Hague Convention On Choice Of Court Agreements Singapore

With regard to the recognition and enforcement of foreign judgments, the law becomes relevant where there is an exclusive court decision or exclusive jurisdiction clause in favour of a state contracting the Hague Convention. (c) the agreement between the applicant and the defendant, on the basis of which the English proceedings were initiated and the English judgment obtained, contained an “exclusive judicial decision”. The parties had therefore evaded the exclusive jurisdiction of the English courts; Earlier this year, Singapore followed the signing of the Hague Convention on the Election of Judicial Conventions[1] with the adoption of laws on the ratification and application of local force and the impact on the convention. [2] Singapore`s adoption of the agreement will undoubtedly promote the use of singapore courts and, in particular, the SICC. It will also help maintain the city-state`s position as an effective, effective, neutral and leading jurisdiction for the resolution of international trade disputes. Singapore`s signing and eventual ratification of the agreement will provide greater security for companies wishing to take their disputes to Singapore`s courts, including the newly created Singapore International Commercial Tribunal (SICC). It will also strengthen the applicability of certain court decisions in Singapore abroad. The High Court found that it was “questionable” that the English judgment “was not supplemented by intrinsic documents to formally constitute a “complete and certified copy of the foreign judgment (including, if applicable, the reasons for the Tribunal`s decision to render the judgment).” Of course, there are other bilateral agreements between states that are supposed to lead to a similar outcome, for example. B see Australian Foreign Judgments Act 1991 (Cth), which provides for the enforcement of certain judgments (prescribed by law).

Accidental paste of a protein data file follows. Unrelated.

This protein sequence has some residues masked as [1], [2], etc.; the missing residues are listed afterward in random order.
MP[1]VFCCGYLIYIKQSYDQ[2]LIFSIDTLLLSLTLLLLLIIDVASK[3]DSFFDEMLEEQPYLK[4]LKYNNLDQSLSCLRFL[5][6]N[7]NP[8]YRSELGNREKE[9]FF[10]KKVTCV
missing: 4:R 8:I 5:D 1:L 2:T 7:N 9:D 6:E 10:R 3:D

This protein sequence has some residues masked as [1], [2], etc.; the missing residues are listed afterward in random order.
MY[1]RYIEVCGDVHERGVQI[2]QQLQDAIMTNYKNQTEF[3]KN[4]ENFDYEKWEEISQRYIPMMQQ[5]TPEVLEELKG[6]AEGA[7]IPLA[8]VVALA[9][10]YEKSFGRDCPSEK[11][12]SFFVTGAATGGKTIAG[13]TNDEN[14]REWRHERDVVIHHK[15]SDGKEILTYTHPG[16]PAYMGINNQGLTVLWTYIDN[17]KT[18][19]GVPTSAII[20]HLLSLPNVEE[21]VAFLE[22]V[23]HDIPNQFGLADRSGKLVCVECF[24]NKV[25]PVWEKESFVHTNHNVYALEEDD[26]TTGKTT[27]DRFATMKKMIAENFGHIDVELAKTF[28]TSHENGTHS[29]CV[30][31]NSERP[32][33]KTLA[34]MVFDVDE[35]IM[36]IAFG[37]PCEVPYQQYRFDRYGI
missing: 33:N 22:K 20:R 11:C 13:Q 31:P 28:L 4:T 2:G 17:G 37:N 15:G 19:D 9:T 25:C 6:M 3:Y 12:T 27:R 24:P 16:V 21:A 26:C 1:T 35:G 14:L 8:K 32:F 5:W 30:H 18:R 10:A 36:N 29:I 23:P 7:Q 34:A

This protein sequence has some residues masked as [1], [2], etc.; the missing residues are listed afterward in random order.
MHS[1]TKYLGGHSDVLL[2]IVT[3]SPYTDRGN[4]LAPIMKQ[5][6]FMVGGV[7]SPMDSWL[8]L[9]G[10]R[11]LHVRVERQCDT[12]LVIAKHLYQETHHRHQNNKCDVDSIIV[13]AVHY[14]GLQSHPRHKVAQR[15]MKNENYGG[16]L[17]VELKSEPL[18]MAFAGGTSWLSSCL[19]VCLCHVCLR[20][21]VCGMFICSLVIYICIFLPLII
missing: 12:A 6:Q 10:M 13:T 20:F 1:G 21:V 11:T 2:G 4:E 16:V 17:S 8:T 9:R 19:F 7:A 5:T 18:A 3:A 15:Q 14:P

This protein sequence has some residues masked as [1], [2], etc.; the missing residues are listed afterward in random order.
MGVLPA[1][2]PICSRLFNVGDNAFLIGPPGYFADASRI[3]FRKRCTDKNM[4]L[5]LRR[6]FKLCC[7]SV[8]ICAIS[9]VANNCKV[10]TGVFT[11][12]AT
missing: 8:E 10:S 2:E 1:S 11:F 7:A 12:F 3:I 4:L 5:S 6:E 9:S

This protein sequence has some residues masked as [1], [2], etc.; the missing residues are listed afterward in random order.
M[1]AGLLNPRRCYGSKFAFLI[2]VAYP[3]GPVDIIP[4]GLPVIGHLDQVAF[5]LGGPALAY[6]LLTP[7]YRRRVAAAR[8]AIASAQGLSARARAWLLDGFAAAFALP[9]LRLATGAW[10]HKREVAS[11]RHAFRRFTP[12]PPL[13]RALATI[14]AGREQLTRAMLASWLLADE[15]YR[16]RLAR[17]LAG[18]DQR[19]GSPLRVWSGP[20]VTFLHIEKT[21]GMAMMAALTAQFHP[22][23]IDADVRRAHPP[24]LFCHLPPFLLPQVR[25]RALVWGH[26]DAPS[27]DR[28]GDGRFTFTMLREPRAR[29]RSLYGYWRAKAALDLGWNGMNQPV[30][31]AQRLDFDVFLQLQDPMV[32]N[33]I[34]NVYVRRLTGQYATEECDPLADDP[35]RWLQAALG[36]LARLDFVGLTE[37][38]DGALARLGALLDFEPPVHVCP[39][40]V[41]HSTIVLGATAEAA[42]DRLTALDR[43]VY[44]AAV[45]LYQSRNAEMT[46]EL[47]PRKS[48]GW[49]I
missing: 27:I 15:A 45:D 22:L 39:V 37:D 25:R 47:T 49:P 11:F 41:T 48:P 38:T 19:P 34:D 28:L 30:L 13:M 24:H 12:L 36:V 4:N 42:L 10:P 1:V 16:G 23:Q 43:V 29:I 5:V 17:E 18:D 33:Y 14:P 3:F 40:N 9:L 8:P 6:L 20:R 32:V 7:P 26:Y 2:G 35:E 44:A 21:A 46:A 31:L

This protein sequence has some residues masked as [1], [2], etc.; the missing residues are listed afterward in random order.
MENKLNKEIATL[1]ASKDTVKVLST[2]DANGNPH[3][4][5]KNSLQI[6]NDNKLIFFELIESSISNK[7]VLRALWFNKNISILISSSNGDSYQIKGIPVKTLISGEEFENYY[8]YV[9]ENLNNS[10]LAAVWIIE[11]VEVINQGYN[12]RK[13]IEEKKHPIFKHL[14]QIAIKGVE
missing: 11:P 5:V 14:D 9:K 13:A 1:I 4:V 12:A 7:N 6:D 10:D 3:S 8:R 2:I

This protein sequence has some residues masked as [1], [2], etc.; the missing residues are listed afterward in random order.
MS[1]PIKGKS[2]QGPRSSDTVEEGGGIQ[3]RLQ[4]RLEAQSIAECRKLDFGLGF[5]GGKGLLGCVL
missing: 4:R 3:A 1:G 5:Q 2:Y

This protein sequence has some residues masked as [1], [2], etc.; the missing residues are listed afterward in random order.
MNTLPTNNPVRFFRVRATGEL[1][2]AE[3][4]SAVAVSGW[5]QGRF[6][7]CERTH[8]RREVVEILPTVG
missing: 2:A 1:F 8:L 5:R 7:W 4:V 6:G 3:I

However, the Hague Convention is more ambitious because it must have a multilateral effect. Rule 3: A judgment of an elected court of a contracting state must be recognized and executed in a court of another contracting state (subject to limited grounds of refusal, which are substantially equivalent to those of the New York Convention). [10] First, the law applies to the judgments of the courts of states parties to the Hague Convention. A “foreign judgment” is defined as a judgment by a court of a contracting state other than Singapore.

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